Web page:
History of Infertility

"An article mentioning Marie Antoinette's difficulty becoming pregnant."
For as long as men and women have been practicing the procreation dance there have been some who have suffered with infertility. Though infertility is a very individual and personal struggle, it is important for couples to know that they are not alone.


  1. Interesting article although there is no evidence that Louis XVI had a phimosis. It was not mentioned at all in any of his medical records. It was just an assumption made by some of his biographers. Actually, more recent biographers think that the problem was with M-A herself, who may have had a narrowness of passage which Louis found difficult to penetrate.

  2. Very interesting story in the fertility article about men tying women to a chair and setting them on fire...that along with the story of Queen Mary reached me in the right places. How horrible for any woman to be abused in that way...what does this say about men who would do such things?

  3. Dear Elena Maria,

    Thank you for your comment on my page. The article referenced on this blog was written 12 years ago. At that time, scholars were still debating whether Louis XVI had phimosis or hydrocele. There are multiple sources for both theories. In the article, I wrote:

    Louis XVI, King of France and spouse of the flamboyant and sensual Marie Antoinette, suffered from infertility. Louis did not have a low sperm count, the most common factor in male infertility cases, but suffered from an "inability to penetrate." Medical scholars still debate whether the king suffered from hydrocele, a collection of fluid around one testicle, or phimosis, a condition that causes the foreskin of the penis to become painfully tight and restrictive. At any rate, for years the peoples of France angrily blamed the "Austrian whore" for not producing an heir. In fact, the French were so certain the fertility problem lie with Marie Antoinette they even wrote inflammatory pamphlets accusing her of lesbianism and instructing her on how to "properly perform."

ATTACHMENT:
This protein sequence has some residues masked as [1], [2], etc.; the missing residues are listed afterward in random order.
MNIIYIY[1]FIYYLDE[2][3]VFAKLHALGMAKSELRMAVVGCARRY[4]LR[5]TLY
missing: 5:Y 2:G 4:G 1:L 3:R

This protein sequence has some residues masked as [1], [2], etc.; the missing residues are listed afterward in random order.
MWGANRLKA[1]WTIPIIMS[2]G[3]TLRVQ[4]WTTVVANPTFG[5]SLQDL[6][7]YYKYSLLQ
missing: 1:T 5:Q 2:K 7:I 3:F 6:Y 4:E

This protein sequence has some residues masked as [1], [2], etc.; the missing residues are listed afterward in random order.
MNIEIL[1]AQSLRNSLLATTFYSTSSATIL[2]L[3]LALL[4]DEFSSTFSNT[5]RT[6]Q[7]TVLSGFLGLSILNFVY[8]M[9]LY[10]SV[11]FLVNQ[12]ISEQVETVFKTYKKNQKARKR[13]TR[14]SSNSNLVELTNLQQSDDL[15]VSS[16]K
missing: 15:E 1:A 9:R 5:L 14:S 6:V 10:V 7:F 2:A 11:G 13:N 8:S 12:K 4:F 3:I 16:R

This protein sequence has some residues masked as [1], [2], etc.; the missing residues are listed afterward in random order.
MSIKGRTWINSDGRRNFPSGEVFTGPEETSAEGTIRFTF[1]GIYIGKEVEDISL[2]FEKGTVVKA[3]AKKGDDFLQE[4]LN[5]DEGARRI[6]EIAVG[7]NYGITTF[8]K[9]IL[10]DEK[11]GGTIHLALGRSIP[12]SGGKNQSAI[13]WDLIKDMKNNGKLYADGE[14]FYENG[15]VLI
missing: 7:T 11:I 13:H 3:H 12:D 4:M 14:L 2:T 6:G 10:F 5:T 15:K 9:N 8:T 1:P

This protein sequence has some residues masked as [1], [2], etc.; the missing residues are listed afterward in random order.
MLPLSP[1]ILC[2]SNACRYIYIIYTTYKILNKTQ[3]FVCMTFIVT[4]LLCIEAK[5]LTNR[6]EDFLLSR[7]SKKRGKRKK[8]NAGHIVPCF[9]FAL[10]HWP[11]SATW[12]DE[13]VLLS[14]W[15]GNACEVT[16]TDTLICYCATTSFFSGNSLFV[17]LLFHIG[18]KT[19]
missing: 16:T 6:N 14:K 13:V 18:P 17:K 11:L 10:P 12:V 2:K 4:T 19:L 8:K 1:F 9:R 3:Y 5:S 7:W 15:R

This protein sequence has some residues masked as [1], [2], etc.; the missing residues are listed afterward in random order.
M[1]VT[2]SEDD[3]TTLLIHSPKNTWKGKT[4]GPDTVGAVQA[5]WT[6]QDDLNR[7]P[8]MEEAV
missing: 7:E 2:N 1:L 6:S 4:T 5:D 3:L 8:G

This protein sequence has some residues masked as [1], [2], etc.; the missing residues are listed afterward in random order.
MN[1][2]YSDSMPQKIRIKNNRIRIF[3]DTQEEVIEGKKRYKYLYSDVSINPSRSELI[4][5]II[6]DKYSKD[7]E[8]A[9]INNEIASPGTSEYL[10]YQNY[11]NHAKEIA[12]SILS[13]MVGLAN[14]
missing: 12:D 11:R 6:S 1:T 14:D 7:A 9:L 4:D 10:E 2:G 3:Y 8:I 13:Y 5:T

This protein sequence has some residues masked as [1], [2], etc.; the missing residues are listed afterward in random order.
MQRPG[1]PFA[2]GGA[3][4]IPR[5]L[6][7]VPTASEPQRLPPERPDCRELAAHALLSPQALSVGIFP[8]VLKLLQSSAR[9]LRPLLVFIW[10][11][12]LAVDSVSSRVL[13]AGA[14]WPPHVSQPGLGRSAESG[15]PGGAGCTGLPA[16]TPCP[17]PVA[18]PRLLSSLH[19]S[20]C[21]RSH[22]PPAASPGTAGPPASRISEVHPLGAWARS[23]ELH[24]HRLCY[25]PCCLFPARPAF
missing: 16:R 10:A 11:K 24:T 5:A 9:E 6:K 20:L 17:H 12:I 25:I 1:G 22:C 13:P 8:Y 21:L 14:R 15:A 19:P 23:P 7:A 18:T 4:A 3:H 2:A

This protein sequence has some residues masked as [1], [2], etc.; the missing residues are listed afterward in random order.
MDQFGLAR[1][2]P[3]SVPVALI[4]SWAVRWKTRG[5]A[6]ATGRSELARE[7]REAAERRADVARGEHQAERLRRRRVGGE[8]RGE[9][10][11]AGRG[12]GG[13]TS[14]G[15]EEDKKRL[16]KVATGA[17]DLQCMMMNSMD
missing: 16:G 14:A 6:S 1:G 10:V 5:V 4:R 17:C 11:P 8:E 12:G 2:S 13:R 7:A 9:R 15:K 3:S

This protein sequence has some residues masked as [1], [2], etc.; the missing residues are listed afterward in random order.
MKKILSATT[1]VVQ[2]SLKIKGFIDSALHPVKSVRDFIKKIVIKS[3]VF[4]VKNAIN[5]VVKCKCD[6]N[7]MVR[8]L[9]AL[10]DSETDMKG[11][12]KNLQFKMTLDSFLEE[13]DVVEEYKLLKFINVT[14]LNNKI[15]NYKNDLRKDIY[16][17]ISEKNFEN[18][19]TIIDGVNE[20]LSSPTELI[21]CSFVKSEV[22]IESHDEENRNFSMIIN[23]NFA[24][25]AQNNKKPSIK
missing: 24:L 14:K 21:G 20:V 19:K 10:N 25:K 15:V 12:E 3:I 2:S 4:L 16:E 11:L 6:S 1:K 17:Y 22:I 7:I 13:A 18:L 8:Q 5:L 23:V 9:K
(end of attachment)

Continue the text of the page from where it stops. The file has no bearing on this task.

Since the "new" evidence about Marie Antoinette's "frigidity" did not come to light until a few years AFTER I wrote this article, everything I wrote was accurate at the time I wrote it.

    Further, it should be noted that Dr. George Androutsos, History of Medicine, Faculty of Medicine, University of Ioannina, Greece wrote a book on the History of Urology wherein he indicates the infertility problem was the fault of Louis XVI. His book was published the same year as the article you referenced.

    Like you, I have made the life and times of Marie Antoinette my passion and area of serious study for many years now (35 to be precise). Since the day I created LET THEM EAT CAKE (one of the first English language websites dedicated to Marie Antoinette), I have taken great pains to provide accurate information. I usually provide footnotes and try to avoid regurgitating or offering little blurbs.

    Thank you for drawing attention to that article and for visiting my blog.

    All the best,
    Leah Marie Brown

  4. Thirtytwodegrees - Sadly, abusive men have existed for many, many generations. Knowing that others suffered before us does not make it easier, but it makes us stronger. All the best.

  5. Thank you for posting a link to this article. You might have written it several years ago but the fact remains that infertility is a painful, isolating problem for many couples. Articles like yours help them to feel less alone.

  6. Thank you for posting a link to this article. It was interesting to learn how many royals have had to deal with infertility issues. I appreciate that you explore each topic you write about on this blog. So many other Marie Antoinette blogs merely slap a painting on their page with a one or two sentence explanation.

  7. I found your article on Babyzone while searching for information on infertility, then I googled you and ended up here. I have been experiencing some problems with fertility and your article helped me put it into persective. Thank you.


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